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1.  Necrosis is increased in lymphoblastoid cell lines from children with autism compared with their non-autistic siblings under conditions of oxidative and nitrosative stress 
Mutagenesis  2013;28(4):475-484.
Autism spectrum disorders are a heterogeneous group of neurodevelopmental conditions characterised by impairments in reciprocal social interaction, communication and stereotyped behaviours. As increased DNA damage events have been observed in a range of other neurological disorders, it was hypothesised that they would be elevated in lymphoblastoid cell lines (LCLs) obtained from children with autism compared with their non-autistic siblings. Six case–sibling pairs of LCLs from children with autistic disorder and their non-autistic siblings were obtained from the Autism Genetic Resource Exchange (AGRE) and cultured in standard RPMI-1640 tissue culture medium. Cells were exposed to medium containing either 0, 25, 50, 100 and 200 µM hydrogen peroxide (an oxidative stressor) or 0, 5, 10, 20 and 40 µM s-nitroprusside (a nitric oxide producer) for 1h. Following exposure, the cells were microscopically scored for DNA damage, cytostasis and cytotoxicity biomarkers as measured using the cytokinesis-block micronucleus cytome assay. Necrosis was significantly increased in cases relative to controls when exposed to oxidative and nitrosative stress (P = 0.001 and 0.01, respectively). Nuclear division index was significantly lower in LCLs from children with autistic disorder than their non-autistic siblings when exposed to hydrogen peroxide (P = 0.016), but there was no difference in apoptosis, micronucleus frequency, nucleoplasmic bridges or nuclear buds. Exposure to s-nitroprusside significantly increased the number of micronuclei in non-autistic siblings compared with cases (P = 0.003); however, other DNA damage biomarkers, apoptosis and nuclear division did not differ significantly between groups. The findings of this study show (i) that LCLs from children with autism are more sensitive to necrosis under conditions of oxidative and nitrosative stress than their non-autistic siblings and (ii) refutes the hypothesis that children with autistic disorder are abnormally susceptible to DNA damage.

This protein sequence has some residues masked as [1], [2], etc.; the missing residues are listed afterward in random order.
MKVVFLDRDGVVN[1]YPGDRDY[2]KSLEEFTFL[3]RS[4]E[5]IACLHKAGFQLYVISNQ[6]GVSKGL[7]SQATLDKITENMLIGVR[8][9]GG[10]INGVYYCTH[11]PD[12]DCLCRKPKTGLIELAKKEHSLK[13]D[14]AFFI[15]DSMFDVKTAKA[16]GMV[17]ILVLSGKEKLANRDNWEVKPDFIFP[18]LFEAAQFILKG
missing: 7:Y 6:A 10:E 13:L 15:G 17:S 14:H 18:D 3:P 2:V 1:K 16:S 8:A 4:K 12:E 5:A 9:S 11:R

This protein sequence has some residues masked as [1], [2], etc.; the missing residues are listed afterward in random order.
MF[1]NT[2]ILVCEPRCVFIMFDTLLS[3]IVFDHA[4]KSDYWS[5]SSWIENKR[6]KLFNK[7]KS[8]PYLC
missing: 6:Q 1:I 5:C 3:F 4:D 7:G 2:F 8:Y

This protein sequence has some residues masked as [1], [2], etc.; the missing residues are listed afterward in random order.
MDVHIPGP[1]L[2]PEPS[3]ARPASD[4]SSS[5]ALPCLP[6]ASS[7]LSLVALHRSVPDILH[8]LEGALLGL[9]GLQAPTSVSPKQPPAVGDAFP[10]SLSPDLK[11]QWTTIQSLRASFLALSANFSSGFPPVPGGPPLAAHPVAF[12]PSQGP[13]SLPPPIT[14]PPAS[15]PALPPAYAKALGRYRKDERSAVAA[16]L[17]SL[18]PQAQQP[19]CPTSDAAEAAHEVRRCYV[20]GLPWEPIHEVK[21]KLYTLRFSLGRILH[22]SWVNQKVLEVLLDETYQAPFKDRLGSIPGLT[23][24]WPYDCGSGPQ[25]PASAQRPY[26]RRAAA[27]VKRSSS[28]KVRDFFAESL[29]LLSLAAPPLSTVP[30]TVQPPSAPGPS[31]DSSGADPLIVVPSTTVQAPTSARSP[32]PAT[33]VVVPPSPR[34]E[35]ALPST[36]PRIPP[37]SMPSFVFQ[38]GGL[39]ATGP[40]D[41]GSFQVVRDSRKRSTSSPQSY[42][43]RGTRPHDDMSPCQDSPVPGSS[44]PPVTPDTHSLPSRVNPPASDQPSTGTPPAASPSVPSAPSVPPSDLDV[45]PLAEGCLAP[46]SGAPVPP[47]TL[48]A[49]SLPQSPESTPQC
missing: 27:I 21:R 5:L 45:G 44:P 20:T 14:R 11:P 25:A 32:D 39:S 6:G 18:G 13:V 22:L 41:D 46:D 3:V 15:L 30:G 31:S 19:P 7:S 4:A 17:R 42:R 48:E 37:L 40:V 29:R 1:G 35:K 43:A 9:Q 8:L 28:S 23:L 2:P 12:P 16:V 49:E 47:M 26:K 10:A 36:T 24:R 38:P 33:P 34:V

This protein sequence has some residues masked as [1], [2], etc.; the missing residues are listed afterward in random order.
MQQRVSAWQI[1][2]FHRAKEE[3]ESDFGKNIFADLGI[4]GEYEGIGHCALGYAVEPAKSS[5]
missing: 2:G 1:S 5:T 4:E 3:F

doi:10.1093/mutage/get025
PMCID: PMC3681539  PMID: 23766106
2.  The potential role of the antioxidant and detoxification properties of glutathione in autism spectrum disorders: a systematic review and meta-analysis 
Background
Glutathione has a wide range of functions; it is an endogenous anti-oxidant and plays a key role in the maintenance of intracellular redox balance and detoxification of xenobiotics. Several studies have indicated that children with autism spectrum disorders may have altered glutathione metabolism which could play a key role in the condition.
Methods
A systematic literature review and meta-analysis was conducted of studies examining metabolites, interventions and/or genes of the glutathione metabolism pathways i.e. the γ-glutamyl cycle and trans-sulphuration pathway in autism spectrum disorders.
Results
Thirty nine studies were included in the review comprising an in vitro study, thirty two metabolite and/or co-factor studies, six intervention studies and six studies with genetic data as well as eight studies examining enzyme activity.
Conclusions
The review found evidence for the involvement of the γ-glutamyl cycle and trans-sulphuration pathway in autistic disorder is sufficiently consistent, particularly with respect to the glutathione redox ratio, to warrant further investigation to determine the significance in relation to clinical outcomes. Large, well designed intervention studies that link metabolites, cofactors and genes of the γ-glutamyl cycle and trans-sulphuration pathway with objective behavioural outcomes in children with autism spectrum disorders are required. Future risk factor analysis should include consideration of multiple nutritional status and metabolite biomarkers of pathways linked with the γ-glutamyl cycle and the interaction of genotype in relation to these factors.